DrJeff

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First off, is #6 actually #6 or is it a retained #C?? That would really effect my decision greatly if it was a retained primary tooth.

Also need to be careful with the rotated #5 and her rather wide smile line. If she's really as esthetically concerned.

Lastly depending on her occlusion and the above issues, I've got a raher dramatic/yet "conservative" treatment plan in mind that I'll chime in on later. Since I'm a "pro" I'll let some of DIT "dentists in training" respond first. :D
 
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Fullosseousflap

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DrJeff said:
First off, is #6 actually #6 or is it a retained #C?? That would really effect my decision greatly if it was a retained primary tooth.

Also need to be careful with the rotated #5 and her rather wide smile line. If she's really as esthetically concerned.

Lastly depending on her occlusion and the above issues, I've got a raher dramatic/yet "conservative" treatment plan in mind that I'll chime in on later. Since I'm a "pro" I'll let some of DIT "dentists in training" respond first. :D
Fair Enough!
 

DrJeff

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P.S. I'l try and void out my wife's opinions about how to tackle this case(she's an orthodontist) and was jumping up and down when teh picture came up on the screen :D
 

crazy_sherm

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I would say to have her get those hairs on her nose removed first because i notice those way more than the slightly crooked tooth.
 

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Fullosseousflap said:
Look at the photo located here.

And Let me know:

How would you treat this patient?

primarily i would go with orthodontics to gather the teeth, shallow the anterior guidance and extrude 6 to provide canine guidance then ct graft on 6. and bleach the teeth. But the pt rejects ortho you say.

at first glance even though the teeth are not in occlusion a few things strike me.
1.there looks like there will be a steep anterior guidance due to the increased overbite.
2. does this overjet allow immediate disclusion in protrusion to provide a mutually protected occlusion
3. how will i attain canine guidance on 6
4. this is a class 2 patient and is therfore at risk of a dual plane of occlusion on the lower. i will think of including a horizontal guide table on the lingual of the maxillary anetriors and provide light contact in CR gto prevent this.
5. rotated #5 mesial furcation opening up, especially if this pt has trauma from occlusion being in a group function occlusla scheme.

IT WOULD PAIN ME TO GO THE NON ORTHO ROUTE and i would probably refer her instead of doing something i feel is not in the pts interests - but hers is the option i would give them.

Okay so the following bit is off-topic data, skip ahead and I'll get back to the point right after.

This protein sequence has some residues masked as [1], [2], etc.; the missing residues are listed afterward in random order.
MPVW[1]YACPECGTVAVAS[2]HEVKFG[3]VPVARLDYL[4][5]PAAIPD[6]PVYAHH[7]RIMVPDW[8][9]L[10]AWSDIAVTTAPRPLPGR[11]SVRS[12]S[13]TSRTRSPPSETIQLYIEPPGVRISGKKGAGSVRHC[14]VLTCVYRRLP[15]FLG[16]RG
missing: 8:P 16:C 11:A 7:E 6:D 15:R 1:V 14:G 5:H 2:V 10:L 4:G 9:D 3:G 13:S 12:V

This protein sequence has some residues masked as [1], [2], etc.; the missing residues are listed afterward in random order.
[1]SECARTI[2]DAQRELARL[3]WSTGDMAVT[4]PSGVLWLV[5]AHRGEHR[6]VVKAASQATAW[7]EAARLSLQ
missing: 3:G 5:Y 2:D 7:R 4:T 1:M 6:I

.....i would not have veneers. this is due to the occlusion. pascal magne showed in photo elastic tests that if you prep on to the lingual you increase fracture risk. to alter the guidance prepping of the lingual is required.


.....tx - i would go for 6 crowns with shallow anterior guidance but enough to allow immediate disclusion and a horizontal guide table giving light contact in CR. lastly a night guard.
 

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If she rejects the orthodontic treatment, I would crown #c,#7, #10 and veneers on #8 and #9. Reappoint her few years later, remove #6, #5 and root of #c and place some implants in.
 

tx oms

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Impact the pre-maxilla, rip out C and put in an implant. Next question.
 

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crazy_sherm said:
I would say to have her get those hairs on her nose removed first because i notice those way more than the slightly crooked tooth.
If she wants to improve her self image, that is THE BEST advice, you go sherm! :D
 

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This is what I would do, maybe!
1. Evaluate occlusion, diagnostic casts, tx plan....
2. Extract #C and impacted K9
Then
1. Immediate loading or regular implant K9
2. In office full mouth teeth whitening
3. 5 veneers, #7 through #11. I wouldn't touch #5 and #12 because they seem to be rotated, especially #5. Full coverage crowns for #5, #12 if the patient wants to change their appearances.
4. A nose wax

since the patient doesn't seem to have CL I, also with rotated teeth (tooth) my main concern is her occlusion, esthetic second. I would warn her that she might need to have her occlusion equilibrated by an experienced prosthodontic after restorations are finished. If she goes for the ortho route then she should definely needs to see prostho afterwards.
 

lnn2

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You're a nut case! Your patient is a nut case! You both should start treating each other! :scared:
 

DrJeff

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Well, I'll start my answer in various parts.

Part 1(given her lack of desire for a more "ideal" treatment (i.e. ortho/implant) After LISTENING to her desired expectations, I'd pick up a lab slip and along with photos I'd get a diagnostic wax up made of what I can REALISTICALLY accomplish. Then in the week or so it takes my lab tech to get the wax up back to me, I'd make sure that as she was heading out to my front desk to schedule a follow up consult to review the wax up and finalize her treatment plan that I would not only give her one of my patient brochures (the ADA puts them out) about veneers, but also about bleaching, and then subtly add in the brochures about orthodontics and implants for her to hopefully look over before she comes back in a week or so.

Part 2 to follow after a few more replies :D